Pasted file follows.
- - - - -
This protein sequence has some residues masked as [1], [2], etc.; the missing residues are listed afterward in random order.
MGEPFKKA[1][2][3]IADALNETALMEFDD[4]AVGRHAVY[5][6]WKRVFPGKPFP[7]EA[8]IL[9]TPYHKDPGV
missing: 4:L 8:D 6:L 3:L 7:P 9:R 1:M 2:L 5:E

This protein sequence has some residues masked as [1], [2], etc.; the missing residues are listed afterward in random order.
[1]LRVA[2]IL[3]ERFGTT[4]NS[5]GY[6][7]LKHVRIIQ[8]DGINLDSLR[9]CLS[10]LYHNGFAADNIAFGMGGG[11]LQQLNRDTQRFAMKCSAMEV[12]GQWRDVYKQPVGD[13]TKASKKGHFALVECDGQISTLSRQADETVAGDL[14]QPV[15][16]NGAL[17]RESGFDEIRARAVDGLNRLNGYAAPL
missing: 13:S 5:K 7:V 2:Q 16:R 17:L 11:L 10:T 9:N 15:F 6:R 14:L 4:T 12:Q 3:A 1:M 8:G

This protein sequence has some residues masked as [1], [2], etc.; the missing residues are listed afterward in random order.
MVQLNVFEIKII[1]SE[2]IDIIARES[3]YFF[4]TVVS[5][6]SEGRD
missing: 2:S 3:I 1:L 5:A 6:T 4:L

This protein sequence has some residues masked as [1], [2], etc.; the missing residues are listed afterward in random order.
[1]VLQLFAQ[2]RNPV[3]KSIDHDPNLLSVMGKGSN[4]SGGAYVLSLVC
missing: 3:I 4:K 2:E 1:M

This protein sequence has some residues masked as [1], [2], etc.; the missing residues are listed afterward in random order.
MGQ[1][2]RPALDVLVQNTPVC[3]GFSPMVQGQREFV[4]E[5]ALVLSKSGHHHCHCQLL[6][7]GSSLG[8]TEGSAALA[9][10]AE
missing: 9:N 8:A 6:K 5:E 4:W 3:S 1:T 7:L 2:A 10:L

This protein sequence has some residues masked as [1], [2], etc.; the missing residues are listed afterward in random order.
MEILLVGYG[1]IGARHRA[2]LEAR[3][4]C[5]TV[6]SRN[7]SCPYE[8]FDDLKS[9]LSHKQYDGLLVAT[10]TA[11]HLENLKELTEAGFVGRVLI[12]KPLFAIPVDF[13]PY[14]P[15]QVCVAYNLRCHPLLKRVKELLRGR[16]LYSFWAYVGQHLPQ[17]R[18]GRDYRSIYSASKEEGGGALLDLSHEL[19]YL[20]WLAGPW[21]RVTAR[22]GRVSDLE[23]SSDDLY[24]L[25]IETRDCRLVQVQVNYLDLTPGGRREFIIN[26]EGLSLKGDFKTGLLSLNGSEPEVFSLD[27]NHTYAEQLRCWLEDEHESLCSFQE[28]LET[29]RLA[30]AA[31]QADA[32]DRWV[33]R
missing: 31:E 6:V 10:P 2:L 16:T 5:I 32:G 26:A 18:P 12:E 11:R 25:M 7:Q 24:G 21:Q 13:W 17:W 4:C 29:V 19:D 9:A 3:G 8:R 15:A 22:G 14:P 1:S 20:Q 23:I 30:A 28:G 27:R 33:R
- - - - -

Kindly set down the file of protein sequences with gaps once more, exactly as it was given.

This protein sequence has some residues masked as [1], [2], etc.; the missing residues are listed afterward in random order.
MGEPFKKA[1][2][3]IADALNETALMEFDD[4]AVGRHAVY[5][6]WKRVFPGKPFP[7]EA[8]IL[9]TPYHKDPGV
missing: 4:L 8:D 6:L 3:L 7:P 9:R 1:M 2:L 5:E

This protein sequence has some residues masked as [1], [2], etc.; the missing residues are listed afterward in random order.
[1]LRVA[2]IL[3]ERFGTT[4]NS[5]GY[6][7]LKHVRIIQ[8]DGINLDSLR[9]CLS[10]LYHNGFAADNIAFGMGGG[11]LQQLNRDTQRFAMKCSAMEV[12]GQWRDVYKQPVGD[13]TKASKKGHFALVECDGQISTLSRQADETVAGDL[14]QPV[15][16]NGAL[17]RESGFDEIRARAVDGLNRLNGYAAPL
missing: 13:S 5:K 7:V 2:Q 16:R 17:L 11:L 10:T 9:N 15:F 6:R 14:L 4:T 12:Q 3:A 1:M 8:G

This protein sequence has some residues masked as [1], [2], etc.; the missing residues are listed afterward in random order.
MVQLNVFEIKII[1]SE[2]IDIIARES[3]YFF[4]TVVS[5][6]SEGRD
missing: 2:S 3:I 1:L 5:A 6:T 4:L

This protein sequence has some residues masked as [1], [2], etc.; the missing residues are listed afterward in random order.
[1]VLQLFAQ[2]RNPV[3]KSIDHDPNLLSVMGKGSN[4]SGGAYVLSLVC
missing: 3:I 4:K 2:E 1:M

This protein sequence has some residues masked as [1], [2], etc.; the missing residues are listed afterward in random order.
MGQ[1][2]RPALDVLVQNTPVC[3]GFSPMVQGQREFV[4]E[5]ALVLSKSGHHHCHCQLL[6][7]GSSLG[8]TEGSAALA[9][10]AE
missing: 9:N 8:A 6:K 5:E 4:W 3:S 1:T 7:L 2:A 10:L

This protein sequence has some residues masked as [1], [2], etc.; the missing residues are listed afterward in random order.
MEILLVGYG[1]IGARHRA[2]LEAR[3][4]C[5]TV[6]SRN[7]SCPYE[8]FDDLKS[9]LSHKQYDGLLVAT[10]TA[11]HLENLKELTEAGFVGRVLI[12]KPLFAIPVDF[13]PY[14]P[15]QVCVAYNLRCHPLLKRVKELLRGR[16]LYSFWAYVGQHLPQ[17]R[18]GRDYRSIYSASKEEGGGALLDLSHEL[19]YL[20]WLAGPW[21]RVTAR[22]GRVSDLE[23]SSDDLY[24]L[25]IETRDCRLVQVQVNYLDLTPGGRREFIIN[26]EGLSLKGDFKTGLLSLNGSEPEVFSLD[27]NHTYAEQLRCWLEDEHESLCSFQE[28]LET[29]RLA[30]AA[31]QADA[32]DRWV[33]R
missing: 31:E 6:V 10:P 2:L 16:T 5:I 32:G 26:A 18:P 12:E 11:R 25:M 7:Q 24:G 21:Q 13:W 17:W 4:C 29:V 19:D 9:A 3:G 8:R 15:A 22:G 14:P 1:S 20:Q 23:I 30:A 28:G 27:R 33:R